Let me put a harsh truth out there first: Dilwale would have fallen flat on its face if it did not have Kajol and Shah Rukh Khan as its lead actors. It’s the kind of romantic drama that draws heavily on these two stars and their unrivalled on-screen chemistry. It’s the kind of entertainer where the story is an afterthought. And that’s a good thing.
Because Dilwale, directed by Rohit Shetty, known for his breezy entertainers, isn’t on a sturdy footing when it comes to rolling out a watertight script. Just like the string of swanky cars and comic sidekicks rolled out in Dilwale, the movie is mostly sheen with a smattering of substance. There are fast cars and a pair of furious lovers here.
All your energy gravitates towards wrapping your head around Meera and Raj’s love-hate game.
It works as Kajol, who is back on the big screen after five years since My Name Is Khan, is in superb form. I am not talking about her craft alone. She has never looked better and is absolutely alluring as the mercurial Meera. Just like her salon-perfect hair and nails, this incredible actress makes sure that she does a good job of lending credibility to an incredulous story.
The story goes thus: Meera and Raj belong to two warring Mafia families operating in Bulgaria. There’s Raj, the adopted son of an India Mafia gang lord, brandishing guns and stealing trunks of gold from his opponents. He’s a mean machine in a leather jacket, but turns soft after he runs into Meera. What follows is a squeaky clean courtship comprising dinner dates with flowers, ice-creams, candlelight dinner … the works. It’s undoubtedly corny, but credit is due to Khan and Kajol for injecting it with believability. Just when you think that the movie is heading south, there’s an interesting twist that gives Kajol a chance to shine. She nails it. While Kajol stands out in the first half, the second half is dominated ably by Khan. Playing a vanquished, tortured lover who even sheds a tear is a space that Khan owns. His transformation from a gangster to a prosperous mechanic isn’t entirely plausible, but when did facts stand in the way of a Bollywood love story?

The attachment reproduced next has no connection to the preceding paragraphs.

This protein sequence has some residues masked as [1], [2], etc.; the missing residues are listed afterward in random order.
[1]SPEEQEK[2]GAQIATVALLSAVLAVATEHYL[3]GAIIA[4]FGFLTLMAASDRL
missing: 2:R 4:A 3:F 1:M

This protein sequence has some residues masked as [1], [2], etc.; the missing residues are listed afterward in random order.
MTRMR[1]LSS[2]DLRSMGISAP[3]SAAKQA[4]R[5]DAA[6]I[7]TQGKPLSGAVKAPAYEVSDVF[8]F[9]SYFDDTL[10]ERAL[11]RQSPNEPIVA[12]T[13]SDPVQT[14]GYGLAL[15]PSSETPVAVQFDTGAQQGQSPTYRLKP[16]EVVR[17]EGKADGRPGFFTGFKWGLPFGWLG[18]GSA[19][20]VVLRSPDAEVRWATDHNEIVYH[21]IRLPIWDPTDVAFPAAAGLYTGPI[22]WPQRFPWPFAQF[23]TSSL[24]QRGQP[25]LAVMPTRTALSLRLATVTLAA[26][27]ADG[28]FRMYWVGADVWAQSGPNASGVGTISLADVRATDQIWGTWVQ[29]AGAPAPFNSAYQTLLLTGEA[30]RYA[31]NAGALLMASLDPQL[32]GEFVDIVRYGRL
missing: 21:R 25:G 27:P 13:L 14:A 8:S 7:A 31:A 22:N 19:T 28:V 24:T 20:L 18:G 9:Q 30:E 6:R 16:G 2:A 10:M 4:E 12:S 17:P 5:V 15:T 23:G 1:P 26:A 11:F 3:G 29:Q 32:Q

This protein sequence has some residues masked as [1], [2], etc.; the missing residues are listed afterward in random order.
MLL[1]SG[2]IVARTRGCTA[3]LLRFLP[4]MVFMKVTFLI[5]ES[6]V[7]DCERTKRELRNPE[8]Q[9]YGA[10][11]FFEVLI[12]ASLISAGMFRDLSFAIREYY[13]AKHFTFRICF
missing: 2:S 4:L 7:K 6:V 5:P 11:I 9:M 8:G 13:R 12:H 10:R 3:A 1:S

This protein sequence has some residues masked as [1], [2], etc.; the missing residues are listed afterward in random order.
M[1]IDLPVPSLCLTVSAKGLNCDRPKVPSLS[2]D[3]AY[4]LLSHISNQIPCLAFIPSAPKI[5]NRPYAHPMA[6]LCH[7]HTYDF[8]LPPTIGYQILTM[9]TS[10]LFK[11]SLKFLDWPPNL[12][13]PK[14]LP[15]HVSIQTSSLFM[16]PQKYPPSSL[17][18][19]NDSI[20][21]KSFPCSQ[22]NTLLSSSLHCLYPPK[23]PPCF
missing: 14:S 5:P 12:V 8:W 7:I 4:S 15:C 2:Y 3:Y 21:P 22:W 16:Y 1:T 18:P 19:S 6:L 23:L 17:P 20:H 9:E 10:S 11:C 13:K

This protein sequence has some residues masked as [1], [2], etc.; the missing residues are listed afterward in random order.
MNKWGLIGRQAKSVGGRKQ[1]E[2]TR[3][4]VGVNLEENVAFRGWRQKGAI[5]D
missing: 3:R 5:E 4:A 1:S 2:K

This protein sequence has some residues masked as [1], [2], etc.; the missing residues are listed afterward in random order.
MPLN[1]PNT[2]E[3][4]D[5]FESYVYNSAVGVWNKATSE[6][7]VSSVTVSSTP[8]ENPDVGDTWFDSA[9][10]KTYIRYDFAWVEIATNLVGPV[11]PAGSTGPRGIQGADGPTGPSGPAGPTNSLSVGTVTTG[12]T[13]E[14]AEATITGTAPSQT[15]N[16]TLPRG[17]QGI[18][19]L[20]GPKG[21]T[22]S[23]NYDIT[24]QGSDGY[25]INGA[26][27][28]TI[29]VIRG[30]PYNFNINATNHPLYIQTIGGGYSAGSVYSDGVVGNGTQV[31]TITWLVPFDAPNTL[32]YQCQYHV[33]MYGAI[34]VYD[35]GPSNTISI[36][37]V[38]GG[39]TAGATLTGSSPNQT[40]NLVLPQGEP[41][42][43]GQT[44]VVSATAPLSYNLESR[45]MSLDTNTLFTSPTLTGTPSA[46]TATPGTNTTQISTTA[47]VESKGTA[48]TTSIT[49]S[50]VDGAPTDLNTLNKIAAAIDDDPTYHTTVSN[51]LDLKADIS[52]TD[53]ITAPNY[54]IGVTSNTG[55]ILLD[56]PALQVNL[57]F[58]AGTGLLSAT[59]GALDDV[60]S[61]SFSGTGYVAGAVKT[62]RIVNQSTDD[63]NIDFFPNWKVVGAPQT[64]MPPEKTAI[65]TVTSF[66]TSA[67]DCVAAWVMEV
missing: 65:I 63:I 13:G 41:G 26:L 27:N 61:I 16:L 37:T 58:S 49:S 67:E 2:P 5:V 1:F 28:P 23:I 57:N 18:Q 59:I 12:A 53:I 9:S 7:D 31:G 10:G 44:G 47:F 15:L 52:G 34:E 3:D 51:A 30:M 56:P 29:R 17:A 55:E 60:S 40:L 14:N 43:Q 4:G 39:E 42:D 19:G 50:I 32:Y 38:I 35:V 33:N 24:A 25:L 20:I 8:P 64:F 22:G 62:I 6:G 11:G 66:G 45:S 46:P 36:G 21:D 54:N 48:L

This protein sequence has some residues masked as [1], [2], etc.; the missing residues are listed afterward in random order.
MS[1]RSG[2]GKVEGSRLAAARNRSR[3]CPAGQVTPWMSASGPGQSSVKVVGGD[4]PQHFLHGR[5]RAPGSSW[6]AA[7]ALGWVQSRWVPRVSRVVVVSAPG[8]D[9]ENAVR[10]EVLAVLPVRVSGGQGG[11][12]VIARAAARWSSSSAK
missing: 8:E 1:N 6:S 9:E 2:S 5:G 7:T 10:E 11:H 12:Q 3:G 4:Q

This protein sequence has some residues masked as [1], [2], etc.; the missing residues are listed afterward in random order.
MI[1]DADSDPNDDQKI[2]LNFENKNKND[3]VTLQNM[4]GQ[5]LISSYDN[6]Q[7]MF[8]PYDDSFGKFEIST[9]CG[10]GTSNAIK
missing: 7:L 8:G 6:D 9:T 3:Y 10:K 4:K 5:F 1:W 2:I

Actors Varun Dhawan and Kriti Sanon play a young couple in love. Their conflicts aren’t as complicated as their elder siblings — Raj and Meera — which is a good thing. Two angst-ridden love stories in one film would have been intolerable.
These kids are on call to look cute and lovable, and Dhawan does a good job of being Mr adorable, while Sanon is prettiness personified. Dhawan’s comic timing isn’t shabby either. However, the jokes don’t flow easy like Shetty’s previous works such as Bol Bachchan and Chennai Express. Dilwale is more drama than comedy. However, the director has remained faithful to his love of car chases, vehicle explosions and car swivels. For every romantic song shot in picturesque locales, there was a car explosion that blew your mind away. Watch this only if you have a thing for watching Kajol and Khan on the silver screen.
Cast: Shah Rukh Khan, Kajol, Varun Dhawan and Kriti Sanon
Director: Rohit Shetty
Stars: 3 out of 5